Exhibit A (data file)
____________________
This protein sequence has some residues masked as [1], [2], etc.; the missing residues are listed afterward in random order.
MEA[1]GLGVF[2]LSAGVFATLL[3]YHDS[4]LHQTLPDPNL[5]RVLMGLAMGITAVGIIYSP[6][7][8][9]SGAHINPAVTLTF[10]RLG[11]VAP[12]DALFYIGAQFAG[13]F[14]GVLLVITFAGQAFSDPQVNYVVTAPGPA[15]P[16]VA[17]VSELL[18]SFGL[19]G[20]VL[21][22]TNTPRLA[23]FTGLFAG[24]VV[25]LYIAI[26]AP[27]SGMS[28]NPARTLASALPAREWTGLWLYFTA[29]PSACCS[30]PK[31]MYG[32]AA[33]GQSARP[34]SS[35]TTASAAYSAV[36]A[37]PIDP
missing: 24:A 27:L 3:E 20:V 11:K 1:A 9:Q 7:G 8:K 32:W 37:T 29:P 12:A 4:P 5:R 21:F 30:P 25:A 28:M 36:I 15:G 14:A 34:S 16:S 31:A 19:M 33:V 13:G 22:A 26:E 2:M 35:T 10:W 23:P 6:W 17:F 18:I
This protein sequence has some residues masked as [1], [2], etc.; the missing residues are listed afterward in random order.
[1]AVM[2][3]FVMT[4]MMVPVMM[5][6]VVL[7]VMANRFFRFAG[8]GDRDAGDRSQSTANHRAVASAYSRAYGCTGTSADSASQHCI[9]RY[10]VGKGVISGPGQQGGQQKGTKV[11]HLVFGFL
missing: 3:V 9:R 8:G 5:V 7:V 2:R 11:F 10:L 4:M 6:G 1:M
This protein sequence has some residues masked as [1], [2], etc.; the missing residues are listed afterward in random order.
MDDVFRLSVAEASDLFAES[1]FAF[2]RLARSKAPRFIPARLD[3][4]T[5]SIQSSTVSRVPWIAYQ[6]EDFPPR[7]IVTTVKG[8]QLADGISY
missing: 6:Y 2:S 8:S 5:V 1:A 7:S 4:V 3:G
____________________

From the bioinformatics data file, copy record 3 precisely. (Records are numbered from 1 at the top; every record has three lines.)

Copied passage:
This protein sequence has some residues masked as [1], [2], etc.; the missing residues are listed afterward in random order.
MDDVFRLSVAEASDLFAES[1]FAF[2]RLARSKAPRFIPARLD[3][4]T[5]SIQSSTVSRVPWIAYQ[6]EDFPPR[7]IVTTVKG[8]QLADGISY
missing: 6:Y 2:S 8:S 5:V 1:A 7:S 4:V 3:G